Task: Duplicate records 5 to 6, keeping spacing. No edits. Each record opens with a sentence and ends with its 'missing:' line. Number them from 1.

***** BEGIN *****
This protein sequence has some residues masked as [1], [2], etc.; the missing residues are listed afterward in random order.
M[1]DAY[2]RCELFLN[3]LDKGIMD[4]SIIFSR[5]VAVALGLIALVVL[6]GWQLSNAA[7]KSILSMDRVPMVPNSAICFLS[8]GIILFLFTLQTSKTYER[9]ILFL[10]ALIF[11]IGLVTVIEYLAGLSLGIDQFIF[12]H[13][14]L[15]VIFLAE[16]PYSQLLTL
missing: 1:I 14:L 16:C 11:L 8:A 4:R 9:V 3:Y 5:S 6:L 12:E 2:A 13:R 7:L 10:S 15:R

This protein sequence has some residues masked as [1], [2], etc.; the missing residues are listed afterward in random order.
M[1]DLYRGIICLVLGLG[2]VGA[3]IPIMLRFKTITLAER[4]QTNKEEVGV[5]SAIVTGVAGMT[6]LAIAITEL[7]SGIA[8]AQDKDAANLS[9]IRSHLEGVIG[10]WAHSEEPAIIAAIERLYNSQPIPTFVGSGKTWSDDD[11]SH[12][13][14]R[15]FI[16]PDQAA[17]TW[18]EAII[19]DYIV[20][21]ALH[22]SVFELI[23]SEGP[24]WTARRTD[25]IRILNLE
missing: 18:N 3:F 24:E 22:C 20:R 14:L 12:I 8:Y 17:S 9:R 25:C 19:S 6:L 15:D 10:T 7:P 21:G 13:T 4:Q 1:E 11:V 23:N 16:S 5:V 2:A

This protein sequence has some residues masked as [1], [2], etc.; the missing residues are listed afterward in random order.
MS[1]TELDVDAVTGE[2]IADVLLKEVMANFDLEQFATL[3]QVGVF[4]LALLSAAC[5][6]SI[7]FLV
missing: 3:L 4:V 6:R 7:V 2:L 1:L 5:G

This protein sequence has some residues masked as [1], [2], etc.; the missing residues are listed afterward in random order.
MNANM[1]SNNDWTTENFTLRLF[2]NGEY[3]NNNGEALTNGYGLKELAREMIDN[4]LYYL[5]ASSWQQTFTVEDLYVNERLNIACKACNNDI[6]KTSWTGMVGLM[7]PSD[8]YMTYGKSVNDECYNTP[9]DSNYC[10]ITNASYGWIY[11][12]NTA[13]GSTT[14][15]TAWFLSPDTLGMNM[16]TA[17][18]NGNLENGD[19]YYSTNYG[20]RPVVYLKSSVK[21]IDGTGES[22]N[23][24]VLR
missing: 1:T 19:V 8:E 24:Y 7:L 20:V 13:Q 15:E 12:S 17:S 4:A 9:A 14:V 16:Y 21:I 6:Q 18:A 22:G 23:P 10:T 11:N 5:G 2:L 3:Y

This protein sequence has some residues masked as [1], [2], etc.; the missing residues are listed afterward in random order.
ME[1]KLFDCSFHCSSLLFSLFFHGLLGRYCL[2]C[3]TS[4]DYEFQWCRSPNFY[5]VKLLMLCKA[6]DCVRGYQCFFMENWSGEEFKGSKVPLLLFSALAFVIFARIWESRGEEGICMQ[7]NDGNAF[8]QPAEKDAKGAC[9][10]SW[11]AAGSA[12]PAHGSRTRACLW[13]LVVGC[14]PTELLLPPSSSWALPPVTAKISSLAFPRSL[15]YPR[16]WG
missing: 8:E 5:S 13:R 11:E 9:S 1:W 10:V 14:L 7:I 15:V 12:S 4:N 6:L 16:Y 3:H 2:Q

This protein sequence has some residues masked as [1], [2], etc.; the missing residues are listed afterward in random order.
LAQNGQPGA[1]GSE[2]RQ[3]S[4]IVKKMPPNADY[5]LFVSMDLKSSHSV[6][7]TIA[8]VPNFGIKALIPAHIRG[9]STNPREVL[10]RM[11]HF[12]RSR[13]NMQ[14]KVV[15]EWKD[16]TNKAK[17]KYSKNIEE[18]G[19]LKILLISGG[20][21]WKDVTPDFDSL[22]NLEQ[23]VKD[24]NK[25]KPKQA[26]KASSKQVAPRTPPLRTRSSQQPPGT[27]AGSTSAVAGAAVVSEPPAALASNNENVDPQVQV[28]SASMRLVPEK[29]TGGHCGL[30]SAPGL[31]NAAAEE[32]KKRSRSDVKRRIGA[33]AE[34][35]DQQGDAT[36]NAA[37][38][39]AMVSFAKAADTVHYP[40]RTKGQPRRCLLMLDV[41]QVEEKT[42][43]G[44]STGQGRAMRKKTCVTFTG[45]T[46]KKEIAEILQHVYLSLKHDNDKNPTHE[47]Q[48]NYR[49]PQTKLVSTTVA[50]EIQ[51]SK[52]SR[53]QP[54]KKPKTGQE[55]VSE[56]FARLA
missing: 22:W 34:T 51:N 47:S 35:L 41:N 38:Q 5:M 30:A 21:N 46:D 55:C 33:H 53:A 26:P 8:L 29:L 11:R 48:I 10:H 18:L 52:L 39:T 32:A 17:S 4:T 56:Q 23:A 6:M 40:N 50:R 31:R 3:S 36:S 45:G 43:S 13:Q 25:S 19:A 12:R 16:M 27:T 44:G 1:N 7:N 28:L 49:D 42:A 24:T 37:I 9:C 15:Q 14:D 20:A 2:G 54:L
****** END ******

This protein sequence has some residues masked as [1], [2], etc.; the missing residues are listed afterward in random order.
ME[1]KLFDCSFHCSSLLFSLFFHGLLGRYCL[2]C[3]TS[4]DYEFQWCRSPNFY[5]VKLLMLCKA[6]DCVRGYQCFFMENWSGEEFKGSKVPLLLFSALAFVIFARIWESRGEEGICMQ[7]NDGNAF[8]QPAEKDAKGAC[9][10]SW[11]AAGSA[12]PAHGSRTRACLW[13]LVVGC[14]PTELLLPPSSSWALPPVTAKISSLAFPRSL[15]YPR[16]WG
missing: 8:E 5:S 13:R 11:E 9:S 1:W 10:V 14:L 7:I 15:V 12:S 4:N 6:L 16:Y 3:H 2:Q

This protein sequence has some residues masked as [1], [2], etc.; the missing residues are listed afterward in random order.
LAQNGQPGA[1]GSE[2]RQ[3]S[4]IVKKMPPNADY[5]LFVSMDLKSSHSV[6][7]TIA[8]VPNFGIKALIPAHIRG[9]STNPREVL[10]RM[11]HF[12]RSR[13]NMQ[14]KVV[15]EWKD[16]TNKAK[17]KYSKNIEE[18]G[19]LKILLISGG[20][21]WKDVTPDFDSL[22]NLEQ[23]VKD[24]NK[25]KPKQA[26]KASSKQVAPRTPPLRTRSSQQPPGT[27]AGSTSAVAGAAVVSEPPAALASNNENVDPQVQV[28]SASMRLVPEK[29]TGGHCGL[30]SAPGL[31]NAAAEE[32]KKRSRSDVKRRIGA[33]AE[34][35]DQQGDAT[36]NAA[37][38][39]AMVSFAKAADTVHYP[40]RTKGQPRRCLLMLDV[41]QVEEKT[42][43]G[44]STGQGRAMRKKTCVTFTG[45]T[46]KKEIAEILQHVYLSLKHDNDKNPTHE[47]Q[48]NYR[49]PQTKLVSTTVA[50]EIQ[51]SK[52]SR[53]QP[54]KKPKTGQE[55]VSE[56]FARLA
missing: 22:W 34:T 51:N 47:S 35:L 41:N 38:Q 5:M 30:A 21:N 46:D 55:C 33:H 53:A 26:P 8:L 29:L 11:R 48:I 10:H 18:L 52:L 39:T 32:A 17:S 4:T 56:Q 23:A 6:M 40:N 50:R 31:R 3:S 36:S 45:G 43:S 13:Q 25:S 19:A 12:R 16:M 27:T 44:G 1:N 7:N 28:L 49:D 42:A 24:T 37:I 9:C 15:Q 14:D 20:A 2:G 54:L